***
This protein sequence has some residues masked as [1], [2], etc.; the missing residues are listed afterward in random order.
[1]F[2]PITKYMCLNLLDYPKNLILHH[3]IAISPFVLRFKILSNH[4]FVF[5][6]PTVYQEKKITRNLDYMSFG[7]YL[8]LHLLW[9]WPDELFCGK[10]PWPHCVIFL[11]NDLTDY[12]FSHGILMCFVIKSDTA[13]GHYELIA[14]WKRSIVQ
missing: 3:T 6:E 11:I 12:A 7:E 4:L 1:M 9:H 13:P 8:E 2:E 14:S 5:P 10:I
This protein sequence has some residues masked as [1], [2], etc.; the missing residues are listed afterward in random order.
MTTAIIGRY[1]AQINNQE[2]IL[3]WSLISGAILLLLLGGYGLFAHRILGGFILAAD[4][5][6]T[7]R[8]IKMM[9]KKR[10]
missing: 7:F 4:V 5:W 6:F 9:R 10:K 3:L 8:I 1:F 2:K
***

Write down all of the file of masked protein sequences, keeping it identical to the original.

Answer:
This protein sequence has some residues masked as [1], [2], etc.; the missing residues are listed afterward in random order.
[1]F[2]PITKYMCLNLLDYPKNLILHH[3]IAISPFVLRFKILSNH[4]FVF[5][6]PTVYQEKKITRNLDYMSFG[7]YL[8]LHLLW[9]WPDELFCGK[10]PWPHCVIFL[11]NDLTDY[12]FSHGILMCFVIKSDTA[13]GHYELIA[14]WKRSIVQ
missing: 3:T 6:E 11:I 12:A 7:E 4:L 1:M 9:H 13:P 8:E 2:E 14:S 5:P 10:I
This protein sequence has some residues masked as [1], [2], etc.; the missing residues are listed afterward in random order.
MTTAIIGRY[1]AQINNQE[2]IL[3]WSLISGAILLLLLGGYGLFAHRILGGFILAAD[4][5][6]T[7]R[8]IKMM[9]KKR[10]
missing: 7:F 4:V 5:W 6:F 9:R 10:K 3:L 8:I 1:F 2:K